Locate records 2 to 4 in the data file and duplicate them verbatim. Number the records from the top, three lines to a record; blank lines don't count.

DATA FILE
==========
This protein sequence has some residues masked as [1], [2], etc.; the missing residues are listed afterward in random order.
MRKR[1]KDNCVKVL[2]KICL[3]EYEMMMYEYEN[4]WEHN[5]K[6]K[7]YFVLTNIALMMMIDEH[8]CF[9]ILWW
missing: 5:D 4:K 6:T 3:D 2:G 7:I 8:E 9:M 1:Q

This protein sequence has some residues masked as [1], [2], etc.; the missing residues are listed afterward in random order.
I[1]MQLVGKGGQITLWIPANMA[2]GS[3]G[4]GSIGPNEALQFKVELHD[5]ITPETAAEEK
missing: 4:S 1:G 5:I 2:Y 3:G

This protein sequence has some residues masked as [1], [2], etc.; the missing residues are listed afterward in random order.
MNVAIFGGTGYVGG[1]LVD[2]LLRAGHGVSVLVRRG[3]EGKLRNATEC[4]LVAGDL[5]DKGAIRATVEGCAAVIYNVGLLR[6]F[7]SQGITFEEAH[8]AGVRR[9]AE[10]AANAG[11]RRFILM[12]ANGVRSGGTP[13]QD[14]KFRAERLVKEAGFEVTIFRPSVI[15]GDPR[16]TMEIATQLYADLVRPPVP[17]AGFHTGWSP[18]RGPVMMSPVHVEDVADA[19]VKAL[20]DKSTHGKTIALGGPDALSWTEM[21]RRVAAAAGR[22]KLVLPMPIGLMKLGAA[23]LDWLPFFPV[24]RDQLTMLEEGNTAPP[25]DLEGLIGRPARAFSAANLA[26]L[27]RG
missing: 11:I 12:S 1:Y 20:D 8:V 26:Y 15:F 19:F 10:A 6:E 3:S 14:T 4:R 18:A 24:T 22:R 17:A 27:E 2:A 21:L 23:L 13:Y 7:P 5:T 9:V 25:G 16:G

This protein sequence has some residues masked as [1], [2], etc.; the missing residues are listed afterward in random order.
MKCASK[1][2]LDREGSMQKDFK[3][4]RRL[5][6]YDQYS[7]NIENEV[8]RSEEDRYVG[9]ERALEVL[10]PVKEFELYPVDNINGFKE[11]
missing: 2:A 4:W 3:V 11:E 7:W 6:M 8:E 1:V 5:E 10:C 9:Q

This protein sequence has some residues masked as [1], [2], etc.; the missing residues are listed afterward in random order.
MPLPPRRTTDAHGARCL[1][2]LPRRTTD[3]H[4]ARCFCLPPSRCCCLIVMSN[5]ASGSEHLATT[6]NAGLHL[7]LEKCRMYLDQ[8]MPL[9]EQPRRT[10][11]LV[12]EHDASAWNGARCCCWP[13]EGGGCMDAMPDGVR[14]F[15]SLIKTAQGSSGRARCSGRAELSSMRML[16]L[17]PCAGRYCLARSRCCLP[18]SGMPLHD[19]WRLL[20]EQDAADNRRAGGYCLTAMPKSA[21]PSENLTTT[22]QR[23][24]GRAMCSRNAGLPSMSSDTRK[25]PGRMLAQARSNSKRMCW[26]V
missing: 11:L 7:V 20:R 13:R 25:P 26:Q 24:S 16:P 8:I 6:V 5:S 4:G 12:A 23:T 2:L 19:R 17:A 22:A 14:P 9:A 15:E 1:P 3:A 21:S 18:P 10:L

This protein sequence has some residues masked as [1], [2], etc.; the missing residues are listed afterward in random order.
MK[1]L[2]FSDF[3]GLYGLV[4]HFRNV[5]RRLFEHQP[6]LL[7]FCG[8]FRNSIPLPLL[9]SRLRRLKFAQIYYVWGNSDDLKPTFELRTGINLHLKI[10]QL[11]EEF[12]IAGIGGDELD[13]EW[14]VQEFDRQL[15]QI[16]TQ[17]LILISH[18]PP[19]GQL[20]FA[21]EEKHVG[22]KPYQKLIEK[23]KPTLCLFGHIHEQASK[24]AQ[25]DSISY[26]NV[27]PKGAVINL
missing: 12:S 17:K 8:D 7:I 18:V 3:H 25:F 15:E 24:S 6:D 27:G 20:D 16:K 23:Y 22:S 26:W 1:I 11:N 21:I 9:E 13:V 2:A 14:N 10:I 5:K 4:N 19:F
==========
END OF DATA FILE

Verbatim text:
This protein sequence has some residues masked as [1], [2], etc.; the missing residues are listed afterward in random order.
I[1]MQLVGKGGQITLWIPANMA[2]GS[3]G[4]GSIGPNEALQFKVELHD[5]ITPETAAEEK
missing: 4:S 1:G 5:I 2:Y 3:G

This protein sequence has some residues masked as [1], [2], etc.; the missing residues are listed afterward in random order.
MNVAIFGGTGYVGG[1]LVD[2]LLRAGHGVSVLVRRG[3]EGKLRNATEC[4]LVAGDL[5]DKGAIRATVEGCAAVIYNVGLLR[6]F[7]SQGITFEEAH[8]AGVRR[9]AE[10]AANAG[11]RRFILM[12]ANGVRSGGTP[13]QD[14]KFRAERLVKEAGFEVTIFRPSVI[15]GDPR[16]TMEIATQLYADLVRPPVP[17]AGFHTGWSP[18]RGPVMMSPVHVEDVADA[19]VKAL[20]DKSTHGKTIALGGPDALSWTEM[21]RRVAAAAGR[22]KLVLPMPIGLMKLGAA[23]LDWLPFFPV[24]RDQLTMLEEGNTAPP[25]DLEGLIGRPARAFSAANLA[26]L[27]RG
missing: 11:I 12:S 1:Y 20:D 8:V 26:Y 15:F 19:F 10:A 6:E 3:S 14:T 4:R 18:A 24:T 22:R 17:A 27:E 2:A 21:L 23:L 13:Y 7:P 5:T 9:V 25:G 16:G

This protein sequence has some residues masked as [1], [2], etc.; the missing residues are listed afterward in random order.
MKCASK[1][2]LDREGSMQKDFK[3][4]RRL[5][6]YDQYS[7]NIENEV[8]RSEEDRYVG[9]ERALEVL[10]PVKEFELYPVDNINGFKE[11]
missing: 2:A 4:W 3:V 11:E 7:W 6:M 8:E 1:V 5:E 10:C 9:Q